Wednesday, January 13, 2016

High hopes: What it takes to keep an amusement park running in Pakistan

For years, apart from a lucky few who have travelled to California and Hong Kong for their dream vacation with life-size Disney characters, many in Pakistan have grown up listening to stories of thrill rides at Universal Studios, Six Flags and Alton Towers. Though Pakistan has several amusement park trains for sale of its own, the country has never seen a full-scale theme park to the likes of Magic Kingdom — something the Punjab government is planning to bring to the entertainment-starved public. As Pakistan gets ready for this one-of-a-kind recreational space in the heart of Punjab, we take a look at what it takes to keep amusement park equipment for sale open and running smoothly.

Investing in amusement

With all the negative publicity Pakistan garners internationally, it is not surprising that foreign investors are reluctant to do business here. However, the situation has improved in the last few years. Sharing details of how the Punjab government roped in the Chinese company Golden Bean for the theme park project, Commissioner Lahore Abdullah Sumbal says, Punjab Board of Investment and Trade (PBIT) organised a seminar to draw foreign investors on the instruction of Chief Minister Shahbaz Sharif during which international companies presented their business ideas. “A theme park is something the provincial government had been considering for a long time but was struggling to execute it in the public sector. We were seeking private investment and felt Golden Bean’s proposal was worth looking into,” Sumbal states.

Amusement parks are perfect for a one-day getaway for children, teenagers and adults alike. PHOTOS: ARIF SOOMRO

The government had several meetings with investors and did background checks to verify their claims. “They have built a theme park and an aquatic park in China and it’s a success story. We established they are credible and moved forward to signing an agreement,” explains Sumbal. The government has not invested any money in the project, including the purchase of 654 acres of land in Lahore and Sheikhupura districts, he reveals. Click this link:

To be precise, the park will be situated between Kala Shah Kaku interchange of the Lahore-Islamabad motorway and Saggian Bridge, Lahore. However, making such a massive investment in its South Asian neighbour, the Chinese company had its concerns. “The investors were worried about power outages, security and revenue and we assured them our full cooperation,” the commissioner says. The provincial government has assured that they will either supply uninterrupted electricity to the theme park or help them with their own power generation. For security, they will assign Punjab Police’s Special Protection Unit — a dedicated agency guarding foreign workers in Punjab — to them and let them have multiple options for revenue generation. The government intends to facilitate the private company throughout the process of building the theme park. “We gave them three to four options for land and they chose one keeping in mind their business model. We will help them acquire that land as it has the capacity to draw visitors from Punjab and beyond,” he says.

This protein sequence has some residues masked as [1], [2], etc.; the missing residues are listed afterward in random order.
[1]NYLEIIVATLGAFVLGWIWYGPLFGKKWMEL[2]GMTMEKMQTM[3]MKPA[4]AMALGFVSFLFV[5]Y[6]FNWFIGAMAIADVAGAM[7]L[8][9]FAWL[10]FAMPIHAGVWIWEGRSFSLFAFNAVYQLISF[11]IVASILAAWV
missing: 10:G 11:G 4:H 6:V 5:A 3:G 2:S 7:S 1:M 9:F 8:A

Calling the theme park a guiding project for the company, Mingnan Jin, chairperson of board for Golden Bean, says, this investment in Pakistan will steer the business’ future cooperation in the country. “Pakistan and China have maintained friendly relations and successfully cooperated in various fields. With Chairman Xi Jinping referring to Pakistan as a 24-hour strategic partner, every responsible Chinese has an obligation towards the friendship,” he says, stating that agreement to build the China Pakistan Economic Corridor was enough to give confidence to Chinese investors to do business in Pakistan.

The company decided to begin their investments in Pakistan with the construction of a theme park after several visits and market surveys which showed a growing demand for recreational activities. “Right now, the facilities in Punjab fail to meet the market demand and large-scale cultural and amusement park ride manufacturers places are missing in the country,” says Jin. While the commercial return of investing in a Disney-type theme park is long-term and slow, more value is placed on the aspect of public welfare. “At this point we have oneness of mind and purpose with Pakistan in terms of bringing economic and social stability to the people and therefore hope the government can support us with preferential policy in every aspect,” he says.

A word of advice: stay on track

Part of the recreation business for over two decades, Nadeem Riaz of Dolmen Group weighs in on how this venture can succeed in Pakistan. Riaz, who introduced Karachi to Sindbad’s Wonderland in 1991, thinks design, quality of attractions, maintenance and long-term management plans play an important role in how recreation projects perform. “In Pakistan, we start many mega projects but we don’t manage them very well,” he says.

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